PHOTO: Assemblyman Goldfeder said he has reached out to YouTube’s parent company to try to get it to remove “fire challenge” videos in light of multiple cases of children being seriously injured by the activity. Courtesy of YouTube
By Forum Staff
An area elected official this week reached out to the video-streaming website YouTube and asked them to take down a series of popular self-immolation clips in which teens film themselves lighting their bodies on fire and then quickly dousing it or jumping into a pool or a lake.
Assemblyman Phil Goldfeder (D-Howard Beach) sent a letter containing the request to Eric Schmidt, executive chairman of Alphabet Inc., which owns YouTube, a week after a 12-year-old Far Rockaway boy was hospitalized with burns to more than 40 percent of his body due to his attempting the so-called fire challenge. Goldfeder told Schmidt that his young constituent is not alone: There have been multiple cases of children being serious injured by the stunt.
“YouTube is literally playing with fire by encouraging this dangerous activity,” Goldfeder said. “These ‘fire challenge’ videos provide no apparent value to society and only serve to encourage more dangerous behavior among our most impressionable children. I urge YouTube to follow its own content guidelines and remove this harmful material before more people get hurt.”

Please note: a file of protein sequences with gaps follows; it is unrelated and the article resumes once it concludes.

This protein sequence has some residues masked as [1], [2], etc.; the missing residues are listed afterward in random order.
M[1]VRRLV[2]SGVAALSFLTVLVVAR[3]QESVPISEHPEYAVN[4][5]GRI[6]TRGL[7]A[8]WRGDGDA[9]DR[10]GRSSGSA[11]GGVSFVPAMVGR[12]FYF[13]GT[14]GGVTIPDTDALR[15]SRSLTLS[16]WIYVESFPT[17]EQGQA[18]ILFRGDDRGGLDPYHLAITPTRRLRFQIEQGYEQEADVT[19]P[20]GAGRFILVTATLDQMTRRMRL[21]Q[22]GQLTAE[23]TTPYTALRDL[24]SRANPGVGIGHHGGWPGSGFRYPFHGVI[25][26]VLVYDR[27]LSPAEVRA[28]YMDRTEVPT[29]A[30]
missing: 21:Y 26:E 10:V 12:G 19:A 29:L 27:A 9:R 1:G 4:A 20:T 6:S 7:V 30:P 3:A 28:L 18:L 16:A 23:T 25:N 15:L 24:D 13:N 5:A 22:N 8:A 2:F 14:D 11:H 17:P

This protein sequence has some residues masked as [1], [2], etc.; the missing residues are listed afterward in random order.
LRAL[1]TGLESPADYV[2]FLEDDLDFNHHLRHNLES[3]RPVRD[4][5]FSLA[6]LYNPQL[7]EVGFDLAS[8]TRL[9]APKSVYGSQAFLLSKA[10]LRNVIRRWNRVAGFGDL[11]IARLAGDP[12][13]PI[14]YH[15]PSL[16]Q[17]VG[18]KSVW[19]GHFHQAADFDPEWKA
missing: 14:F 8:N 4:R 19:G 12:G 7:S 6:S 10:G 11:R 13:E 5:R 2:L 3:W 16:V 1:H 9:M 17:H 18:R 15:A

Goldfeder pointed to YouTube’s community guidelines, which state that the company “draws the line” at content with an “inherent risk of serious physical harm.” The policy goes on to add that YouTube may label such videos as age-restricted, requiring users to log into their YouTube or Google accounts to verify their age before accessing the content.
Goldfeder said a recent search of YouTube returned 56,100 fire challenge videos, with some clocking more than one million views. In addition to challenges, the videos also include cautionary testimonials from adolescents that were permanently scarred by the trick.
“As a father of three, it’s hard for me to know that there are children that are willing to risk their lives for a few views on YouTube,” Goldfeder added. “Removing these videos once and for all will help remove the incentive and discourage our children from engaging in this deadly behavior.”